Home > ■ The Treasure Hunt Club No. 93

■ The Treasure Hunt Club No. 93 (2013年05月07日)

カテゴリー: The Treasure Hunt Club
■ The Treasure Hunt Club No. 93
May 2013 Treasure Hunt
Twitter as a PLN / PLE
Marcel Van Amelsvoort
Kanagawa Prefectural Institute of Language and
Culture Studies

A Personal Learning Environment (PLE) (sometimes called a Personal
Learning Network (PLN)) is a collection of connected resources (
people, blogs, journals, etc.) through which a person manages his or
her own learning online. In other words, it is a set of online
connections to help a person learn whatever they are interested in.
Recently, most people seem to be connected via some social
networking services (SNS), usually including Twitter, along with
blogs, webzines (such as http://paper.li/), or curating sites (such
as http://www.scoop.it/). This has created a level of connectivity
and quick transfer of information that is surprising compared to
even five years ago.

But creating a PLN, while it seems natural for many teachers, is an
intimidating challenge for others. Many teachers do not feel a
strong need to have a SNS presence, and some teachers who are active
online, have not taken advantage of the benefits of social media for
learning for professional development. In my job as a high school
and junior high school teacher trainer, I meet many teachers who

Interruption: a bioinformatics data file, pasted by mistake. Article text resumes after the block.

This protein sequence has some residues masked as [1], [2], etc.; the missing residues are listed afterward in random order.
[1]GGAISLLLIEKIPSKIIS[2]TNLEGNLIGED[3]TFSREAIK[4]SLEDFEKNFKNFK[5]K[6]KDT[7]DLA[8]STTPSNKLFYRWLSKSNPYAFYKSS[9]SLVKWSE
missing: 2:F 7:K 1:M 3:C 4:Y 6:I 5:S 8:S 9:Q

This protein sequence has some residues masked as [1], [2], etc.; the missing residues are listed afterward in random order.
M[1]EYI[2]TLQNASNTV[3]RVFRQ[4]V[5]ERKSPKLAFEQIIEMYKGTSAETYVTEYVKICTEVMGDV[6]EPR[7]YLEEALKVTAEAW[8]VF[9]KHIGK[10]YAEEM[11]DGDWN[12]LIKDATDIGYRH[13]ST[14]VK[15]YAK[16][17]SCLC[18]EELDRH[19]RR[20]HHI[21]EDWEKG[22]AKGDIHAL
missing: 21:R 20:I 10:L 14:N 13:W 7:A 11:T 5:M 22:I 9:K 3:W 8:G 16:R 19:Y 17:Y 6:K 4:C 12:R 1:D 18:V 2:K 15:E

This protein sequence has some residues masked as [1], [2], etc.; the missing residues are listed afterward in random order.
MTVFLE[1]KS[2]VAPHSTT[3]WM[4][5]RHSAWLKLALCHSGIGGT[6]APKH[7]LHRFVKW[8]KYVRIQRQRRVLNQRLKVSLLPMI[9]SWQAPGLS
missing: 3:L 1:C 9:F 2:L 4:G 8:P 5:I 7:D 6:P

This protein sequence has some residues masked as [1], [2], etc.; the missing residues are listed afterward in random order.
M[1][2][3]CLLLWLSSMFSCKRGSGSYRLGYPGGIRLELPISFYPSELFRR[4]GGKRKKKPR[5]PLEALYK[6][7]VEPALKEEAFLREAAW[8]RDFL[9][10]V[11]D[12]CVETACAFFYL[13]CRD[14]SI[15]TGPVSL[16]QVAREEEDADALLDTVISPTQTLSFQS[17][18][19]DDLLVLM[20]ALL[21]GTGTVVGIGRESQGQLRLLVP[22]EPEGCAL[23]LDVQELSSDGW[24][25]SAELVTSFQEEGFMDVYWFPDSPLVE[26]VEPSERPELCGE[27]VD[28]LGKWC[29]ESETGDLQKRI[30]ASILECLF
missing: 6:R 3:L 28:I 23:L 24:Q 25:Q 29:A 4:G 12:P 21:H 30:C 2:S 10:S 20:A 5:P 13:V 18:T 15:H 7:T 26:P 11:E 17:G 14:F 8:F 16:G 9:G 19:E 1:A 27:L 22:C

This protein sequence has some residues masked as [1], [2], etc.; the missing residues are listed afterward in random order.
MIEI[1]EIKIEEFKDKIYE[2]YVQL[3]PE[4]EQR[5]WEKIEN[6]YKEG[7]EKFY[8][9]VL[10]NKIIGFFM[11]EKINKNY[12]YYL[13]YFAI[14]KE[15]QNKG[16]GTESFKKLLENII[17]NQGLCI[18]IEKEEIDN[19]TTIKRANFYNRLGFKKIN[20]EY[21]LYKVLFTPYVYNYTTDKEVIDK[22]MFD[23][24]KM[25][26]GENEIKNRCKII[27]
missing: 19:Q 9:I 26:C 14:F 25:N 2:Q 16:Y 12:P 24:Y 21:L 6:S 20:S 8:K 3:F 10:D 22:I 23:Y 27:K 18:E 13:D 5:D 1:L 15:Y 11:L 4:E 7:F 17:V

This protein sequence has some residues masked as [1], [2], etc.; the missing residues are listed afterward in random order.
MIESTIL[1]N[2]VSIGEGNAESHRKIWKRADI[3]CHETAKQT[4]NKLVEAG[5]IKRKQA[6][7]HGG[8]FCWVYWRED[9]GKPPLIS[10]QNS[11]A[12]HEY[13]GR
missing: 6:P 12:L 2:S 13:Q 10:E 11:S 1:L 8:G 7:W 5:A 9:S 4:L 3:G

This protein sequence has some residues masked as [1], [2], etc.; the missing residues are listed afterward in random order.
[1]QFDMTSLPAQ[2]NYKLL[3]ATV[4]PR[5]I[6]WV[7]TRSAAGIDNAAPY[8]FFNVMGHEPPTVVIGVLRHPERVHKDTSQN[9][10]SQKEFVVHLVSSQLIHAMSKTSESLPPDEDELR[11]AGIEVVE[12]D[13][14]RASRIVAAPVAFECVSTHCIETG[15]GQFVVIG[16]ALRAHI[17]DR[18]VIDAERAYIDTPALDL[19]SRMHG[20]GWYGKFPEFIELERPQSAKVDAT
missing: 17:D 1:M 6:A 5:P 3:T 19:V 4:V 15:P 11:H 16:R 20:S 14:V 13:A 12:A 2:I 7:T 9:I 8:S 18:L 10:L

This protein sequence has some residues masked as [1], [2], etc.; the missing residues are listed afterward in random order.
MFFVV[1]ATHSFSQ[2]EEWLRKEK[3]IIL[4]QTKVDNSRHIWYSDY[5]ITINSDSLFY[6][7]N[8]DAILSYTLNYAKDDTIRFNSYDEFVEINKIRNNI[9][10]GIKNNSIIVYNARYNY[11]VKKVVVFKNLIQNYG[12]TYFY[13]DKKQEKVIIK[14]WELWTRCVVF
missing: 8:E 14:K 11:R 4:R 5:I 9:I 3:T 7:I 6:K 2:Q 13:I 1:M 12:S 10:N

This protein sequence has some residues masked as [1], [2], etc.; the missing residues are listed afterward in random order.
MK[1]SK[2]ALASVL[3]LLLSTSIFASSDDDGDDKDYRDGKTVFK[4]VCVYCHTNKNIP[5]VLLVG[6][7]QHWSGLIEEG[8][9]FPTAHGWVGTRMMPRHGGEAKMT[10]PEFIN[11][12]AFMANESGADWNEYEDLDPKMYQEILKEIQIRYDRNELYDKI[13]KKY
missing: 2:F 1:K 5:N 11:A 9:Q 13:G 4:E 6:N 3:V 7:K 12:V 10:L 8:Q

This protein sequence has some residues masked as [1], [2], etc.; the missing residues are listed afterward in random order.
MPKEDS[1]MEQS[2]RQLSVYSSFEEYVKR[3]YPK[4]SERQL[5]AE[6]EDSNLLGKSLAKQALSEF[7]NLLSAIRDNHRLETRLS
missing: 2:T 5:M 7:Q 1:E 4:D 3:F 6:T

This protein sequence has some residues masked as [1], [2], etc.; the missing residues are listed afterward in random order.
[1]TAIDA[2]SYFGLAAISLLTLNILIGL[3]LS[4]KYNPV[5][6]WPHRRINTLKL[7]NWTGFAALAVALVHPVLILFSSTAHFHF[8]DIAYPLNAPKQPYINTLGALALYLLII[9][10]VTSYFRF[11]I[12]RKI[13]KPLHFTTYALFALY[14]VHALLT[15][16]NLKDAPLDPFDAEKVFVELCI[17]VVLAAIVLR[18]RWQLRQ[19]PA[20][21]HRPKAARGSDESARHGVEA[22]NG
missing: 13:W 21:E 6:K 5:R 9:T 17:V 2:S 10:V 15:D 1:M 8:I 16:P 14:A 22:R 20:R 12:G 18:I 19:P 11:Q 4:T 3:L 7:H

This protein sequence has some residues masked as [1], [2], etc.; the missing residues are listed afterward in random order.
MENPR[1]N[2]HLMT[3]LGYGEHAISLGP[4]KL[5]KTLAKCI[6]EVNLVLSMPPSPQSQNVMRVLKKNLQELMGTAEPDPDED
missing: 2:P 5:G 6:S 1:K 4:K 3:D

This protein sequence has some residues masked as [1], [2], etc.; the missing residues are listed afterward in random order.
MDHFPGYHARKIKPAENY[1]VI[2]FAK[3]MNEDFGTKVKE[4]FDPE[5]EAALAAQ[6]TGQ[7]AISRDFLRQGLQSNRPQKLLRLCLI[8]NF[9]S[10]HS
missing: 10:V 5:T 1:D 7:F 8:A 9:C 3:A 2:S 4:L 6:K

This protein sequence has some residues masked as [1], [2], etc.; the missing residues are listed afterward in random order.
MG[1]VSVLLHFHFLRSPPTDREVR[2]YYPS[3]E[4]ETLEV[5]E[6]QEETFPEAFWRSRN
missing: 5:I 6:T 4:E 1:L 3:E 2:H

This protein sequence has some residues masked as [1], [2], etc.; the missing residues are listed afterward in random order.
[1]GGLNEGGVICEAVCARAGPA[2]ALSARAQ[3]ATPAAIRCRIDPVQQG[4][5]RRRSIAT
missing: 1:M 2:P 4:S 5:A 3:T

need to be convinced of the benefits of a PLN. I always suggest
people create a dedicated professional development Twitter account,
follow a few people and organizations, and see if it works for them.
In order to convince people, I usually just show them some of the
wonderful resources that have come to me via Twitter in the past
week, which is what I'd like to do in this column.

First up is another comic strip maker, Make Beliefs Comix, that
supports English and several other European languages. The art is a
little limited, but it's very professional and the interface is easy
to use. http://www.makebeliefscomix.com/

Next is Textivate, a site that allows you to manipulate written
texts to create worksheets or materials for other activities. You
input your text and then choose the type of gap-fill output you
would like. You really need to give it a try to see what it can do.
For those times when you need a cloze exercise, this site can really
save you some time. http://www.textivate.com/

If you would like to have your grammar checked, GrammarBase can do
it for you. Just input your text and hit the button. It's not
perfect (no grammar checker ever seems to be…) but as a free tool
it's pretty good. http://www.grammarbase.com/

Looking for some short factual texts to help you practice listening
and/or reading? Then this site by the California Distance Learning
Project can be a good resource for you. There are hundreds of
listening texts here across many topics, and this site would be
great for self-access study.

And finally, here are two websites where you can create those fancy
quotation images that are so common on Facebook and other SNSs these
days. Just add your quotation and choose the styles you want. Then
share. Quotes Cover
(http://quotescover.com/#sthash.4jm97967.MZgFAEcH.dpbs) and
Quozio http://quozio.com/

This is just a small fraction of the suggestions that came to me
this week via Twitter. If you want to get started and are not sure
what to do, Russell Stannard of the wonderful Teacher Training
Videos website will walk you through the whole process in his series
on how to set up and get running with Twitter.

That's it for this month. You can find me on Twitter at @Marcelva.
For public junior and senior high school teachers, my institute is a
great source of bilingual tweets: @AcademiaEFL